An election year tends to coincide with a level of turbulence in the market with businesses unsurprisingly taking a ‘wait and see’ approach to making strategic decisions, particularly when it comes to major investments and recruitment.
Recruitment activity is often regarded as an indicator of market confidence during these traditionally unstable periods, and although there has been relative caution in some sectors, if you’re a professional in Digital/ e-commerce, Technology or Property & Construction, the election this year will be little more than a blip on your radar.
1. Digital & E-Commerce
In Australia right now, there’s an acute shortage of talent in Digital across the board, but it’s in e-commerce that we’re seeing the greatest market pressure. Election year or not, businesses grappling with the best approach to their e-commerce strategy are driving the demand for exceptional digital talent sky high.
In a report by global management consulting firm AT Kearney, Australia is ranked the 10th best e-commerce market in the world behind the United States, China, and the UK, but ahead of Canada, Hong Kong and Denmark.
The Global Retail E-Commerce Index™ ranks the top 30 countries for their e-commerce potential, based on several variables including select macroeconomic factors, consumer adoption of technology, shopping behaviours, infrastructure, and retail-specific activities.
While the buzz for e-commerce is justified, the report does, however, highlight the need for an omnichannel approach to retail, including a physical presence. According to the report, physical stores remain the preferred shopping channel and where the most significant value continues to be created through immersion in the brand experience.
As with Digital, there’s no sign of any slow down in demand for information and communications technology (ICT) professionals as a result of this being an election year.
Although the demand for technical professionals such as for software engineers, software developers and technical consultants remain strong, where we’re seeing the biggest jump in growth is in both full time and contract employment roles that connect those technical roles to broader business requirements such as business analysts and project managers.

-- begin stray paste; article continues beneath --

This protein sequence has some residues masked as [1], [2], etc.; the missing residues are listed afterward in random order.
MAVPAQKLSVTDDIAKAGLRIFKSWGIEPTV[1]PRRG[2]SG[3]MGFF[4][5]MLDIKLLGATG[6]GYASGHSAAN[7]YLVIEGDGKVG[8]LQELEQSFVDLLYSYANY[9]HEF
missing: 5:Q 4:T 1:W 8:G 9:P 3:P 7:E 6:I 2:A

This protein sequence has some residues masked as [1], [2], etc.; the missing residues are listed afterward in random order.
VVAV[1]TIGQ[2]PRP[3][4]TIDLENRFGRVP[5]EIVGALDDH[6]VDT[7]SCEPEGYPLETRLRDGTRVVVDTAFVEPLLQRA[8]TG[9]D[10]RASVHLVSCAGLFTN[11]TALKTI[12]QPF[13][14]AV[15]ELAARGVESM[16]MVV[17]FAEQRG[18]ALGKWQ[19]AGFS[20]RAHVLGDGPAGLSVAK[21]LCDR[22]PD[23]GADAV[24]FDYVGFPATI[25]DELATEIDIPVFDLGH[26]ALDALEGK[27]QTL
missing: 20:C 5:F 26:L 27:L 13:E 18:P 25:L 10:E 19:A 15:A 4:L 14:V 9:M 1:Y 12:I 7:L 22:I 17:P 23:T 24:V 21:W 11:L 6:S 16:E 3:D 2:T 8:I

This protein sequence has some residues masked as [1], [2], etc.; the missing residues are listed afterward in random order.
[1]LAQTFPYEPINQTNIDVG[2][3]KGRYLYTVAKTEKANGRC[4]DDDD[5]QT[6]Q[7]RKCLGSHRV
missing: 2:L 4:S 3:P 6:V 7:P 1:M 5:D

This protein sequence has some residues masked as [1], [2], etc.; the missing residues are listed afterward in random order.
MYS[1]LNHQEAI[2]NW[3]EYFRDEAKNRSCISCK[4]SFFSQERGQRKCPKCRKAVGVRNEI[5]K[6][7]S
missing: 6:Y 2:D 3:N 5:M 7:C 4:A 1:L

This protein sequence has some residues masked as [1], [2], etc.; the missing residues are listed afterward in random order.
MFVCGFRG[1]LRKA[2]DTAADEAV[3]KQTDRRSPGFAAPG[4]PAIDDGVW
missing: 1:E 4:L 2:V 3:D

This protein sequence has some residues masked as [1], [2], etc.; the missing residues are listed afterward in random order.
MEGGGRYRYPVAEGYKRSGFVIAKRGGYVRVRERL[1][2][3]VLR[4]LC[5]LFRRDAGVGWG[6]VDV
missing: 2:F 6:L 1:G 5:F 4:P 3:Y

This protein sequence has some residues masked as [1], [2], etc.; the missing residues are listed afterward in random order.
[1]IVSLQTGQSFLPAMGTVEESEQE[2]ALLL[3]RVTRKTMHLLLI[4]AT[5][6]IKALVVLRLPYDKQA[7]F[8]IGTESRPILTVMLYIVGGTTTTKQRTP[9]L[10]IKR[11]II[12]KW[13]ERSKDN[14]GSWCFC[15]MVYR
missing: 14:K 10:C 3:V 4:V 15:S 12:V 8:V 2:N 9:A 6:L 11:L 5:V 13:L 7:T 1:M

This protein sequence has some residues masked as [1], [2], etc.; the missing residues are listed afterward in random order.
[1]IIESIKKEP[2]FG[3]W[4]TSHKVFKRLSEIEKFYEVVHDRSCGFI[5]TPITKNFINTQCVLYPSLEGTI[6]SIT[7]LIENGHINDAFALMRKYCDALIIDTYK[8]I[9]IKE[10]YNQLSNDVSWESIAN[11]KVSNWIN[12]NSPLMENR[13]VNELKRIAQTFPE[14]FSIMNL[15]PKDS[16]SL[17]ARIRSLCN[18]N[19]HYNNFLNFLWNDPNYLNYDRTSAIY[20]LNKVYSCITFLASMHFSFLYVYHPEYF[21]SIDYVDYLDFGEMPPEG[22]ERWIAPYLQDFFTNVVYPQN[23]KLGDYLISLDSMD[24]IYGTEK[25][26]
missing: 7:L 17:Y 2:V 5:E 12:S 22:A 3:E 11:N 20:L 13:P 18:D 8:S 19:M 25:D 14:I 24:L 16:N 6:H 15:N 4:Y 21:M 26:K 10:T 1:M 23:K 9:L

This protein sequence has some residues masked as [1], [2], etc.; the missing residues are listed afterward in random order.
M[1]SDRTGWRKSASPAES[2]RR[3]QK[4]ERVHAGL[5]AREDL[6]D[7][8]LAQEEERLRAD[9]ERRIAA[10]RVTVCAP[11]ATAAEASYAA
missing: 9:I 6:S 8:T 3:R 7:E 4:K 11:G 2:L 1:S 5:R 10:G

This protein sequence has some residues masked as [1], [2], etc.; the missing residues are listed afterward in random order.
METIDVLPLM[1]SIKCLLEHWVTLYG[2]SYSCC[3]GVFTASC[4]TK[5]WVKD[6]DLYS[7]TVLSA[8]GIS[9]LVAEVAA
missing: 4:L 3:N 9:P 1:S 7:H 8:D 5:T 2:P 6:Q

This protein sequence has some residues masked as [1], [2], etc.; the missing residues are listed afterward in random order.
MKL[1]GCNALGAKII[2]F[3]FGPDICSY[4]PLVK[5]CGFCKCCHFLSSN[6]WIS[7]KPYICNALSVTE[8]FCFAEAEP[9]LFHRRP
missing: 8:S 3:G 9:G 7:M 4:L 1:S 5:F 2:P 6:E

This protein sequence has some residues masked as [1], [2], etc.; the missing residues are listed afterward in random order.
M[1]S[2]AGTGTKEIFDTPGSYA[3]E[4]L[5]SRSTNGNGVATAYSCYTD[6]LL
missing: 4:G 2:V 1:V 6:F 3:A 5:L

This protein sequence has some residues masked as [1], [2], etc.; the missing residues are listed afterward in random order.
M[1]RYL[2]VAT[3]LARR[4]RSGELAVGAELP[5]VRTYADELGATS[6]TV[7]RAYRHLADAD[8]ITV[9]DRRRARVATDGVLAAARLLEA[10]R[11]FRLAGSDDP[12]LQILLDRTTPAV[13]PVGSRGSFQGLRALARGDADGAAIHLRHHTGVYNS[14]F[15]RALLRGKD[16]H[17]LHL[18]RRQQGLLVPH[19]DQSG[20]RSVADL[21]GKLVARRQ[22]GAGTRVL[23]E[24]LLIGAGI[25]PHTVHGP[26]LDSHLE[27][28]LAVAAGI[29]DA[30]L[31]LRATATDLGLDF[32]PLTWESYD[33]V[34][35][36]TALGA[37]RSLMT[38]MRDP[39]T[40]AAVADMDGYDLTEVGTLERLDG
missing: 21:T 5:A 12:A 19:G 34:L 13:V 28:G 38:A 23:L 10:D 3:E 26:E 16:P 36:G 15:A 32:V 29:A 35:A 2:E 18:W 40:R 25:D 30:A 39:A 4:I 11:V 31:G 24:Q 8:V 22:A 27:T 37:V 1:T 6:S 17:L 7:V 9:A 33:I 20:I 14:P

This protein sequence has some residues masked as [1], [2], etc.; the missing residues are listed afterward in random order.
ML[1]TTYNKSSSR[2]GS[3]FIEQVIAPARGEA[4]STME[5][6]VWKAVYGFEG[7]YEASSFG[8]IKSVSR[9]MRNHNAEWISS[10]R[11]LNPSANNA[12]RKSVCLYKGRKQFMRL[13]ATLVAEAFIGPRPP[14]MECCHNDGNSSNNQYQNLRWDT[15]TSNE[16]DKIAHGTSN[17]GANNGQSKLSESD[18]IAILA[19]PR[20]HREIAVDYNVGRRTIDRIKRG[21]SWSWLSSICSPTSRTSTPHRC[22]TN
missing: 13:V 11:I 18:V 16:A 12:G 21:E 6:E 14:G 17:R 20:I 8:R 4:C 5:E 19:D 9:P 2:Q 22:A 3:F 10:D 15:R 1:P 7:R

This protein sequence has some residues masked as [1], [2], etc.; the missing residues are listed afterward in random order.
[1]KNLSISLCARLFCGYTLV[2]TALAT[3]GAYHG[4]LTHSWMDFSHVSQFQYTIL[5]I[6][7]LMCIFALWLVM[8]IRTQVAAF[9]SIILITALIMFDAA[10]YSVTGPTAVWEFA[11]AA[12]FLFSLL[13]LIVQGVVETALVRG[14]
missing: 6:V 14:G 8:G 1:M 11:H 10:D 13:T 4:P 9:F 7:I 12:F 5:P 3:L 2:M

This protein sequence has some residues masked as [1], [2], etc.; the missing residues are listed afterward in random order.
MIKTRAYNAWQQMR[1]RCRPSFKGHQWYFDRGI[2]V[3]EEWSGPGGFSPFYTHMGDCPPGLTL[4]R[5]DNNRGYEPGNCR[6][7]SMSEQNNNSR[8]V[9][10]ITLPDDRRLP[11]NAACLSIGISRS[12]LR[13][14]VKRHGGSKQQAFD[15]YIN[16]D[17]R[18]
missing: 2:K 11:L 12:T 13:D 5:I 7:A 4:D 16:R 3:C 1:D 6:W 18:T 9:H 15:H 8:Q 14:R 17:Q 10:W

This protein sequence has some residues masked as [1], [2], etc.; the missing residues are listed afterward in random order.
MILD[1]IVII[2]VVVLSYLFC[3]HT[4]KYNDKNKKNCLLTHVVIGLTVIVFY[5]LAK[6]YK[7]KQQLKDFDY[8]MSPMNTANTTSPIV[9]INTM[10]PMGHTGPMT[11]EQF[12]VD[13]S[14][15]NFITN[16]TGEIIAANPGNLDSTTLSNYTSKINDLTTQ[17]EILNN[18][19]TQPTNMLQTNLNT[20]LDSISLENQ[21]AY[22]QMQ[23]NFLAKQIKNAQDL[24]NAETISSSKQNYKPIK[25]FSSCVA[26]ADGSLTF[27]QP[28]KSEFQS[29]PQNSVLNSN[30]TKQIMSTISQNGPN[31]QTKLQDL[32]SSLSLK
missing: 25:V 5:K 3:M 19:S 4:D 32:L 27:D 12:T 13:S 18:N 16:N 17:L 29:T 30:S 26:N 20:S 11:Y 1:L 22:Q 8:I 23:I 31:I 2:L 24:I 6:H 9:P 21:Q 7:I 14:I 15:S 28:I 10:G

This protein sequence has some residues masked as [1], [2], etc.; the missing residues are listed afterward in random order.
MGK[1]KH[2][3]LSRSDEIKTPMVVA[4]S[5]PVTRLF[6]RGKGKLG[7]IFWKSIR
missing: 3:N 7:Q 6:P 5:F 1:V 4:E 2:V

Highlighted in a report prepared for the Australian Computer Society by Deloitte Access Economics, Australia’s Digital Pulse, the demand for these types of non-technical roles is consistent with the increasing integration of ICT uses and functions with broader business operations. According to the report, the contribution of digital technologies to the Australian economy is forecast to grow from $79 billion in 2014 to $139 billion in 2020 with the vast majority of this growth (97%) expected to take place in sectors outside of the traditional Information, Media and Telecommunications industry.
3. Property & Construction
It has certainly taken time for the market to recalibrate, but in the next 3-5 years we will continue to see the Property & Construction industry play a key role in the transition of our economy away from resources.
BIS Shrapnel is forecasting publicly funded engineering construction to rise 36 per cent over the four years to 2018/19 due to strong growth in telecommunications, road and rail construction projects.
The continued investment by state governments in large scale infrastructure has provided a platform for growth among mid-tier and large players all gearing up to support these projects. At the same time, current and projected growth has created a perfect storm in recruitment with talent shortages starting to emerge.
So what does this mean for Property & Construction professionals? Career prospects over the longer term are looking good. On the flipside, what we’re likely to see is a blowout in project costs as infrastructure projects across Sydney and Melbourne contend for the best local talent.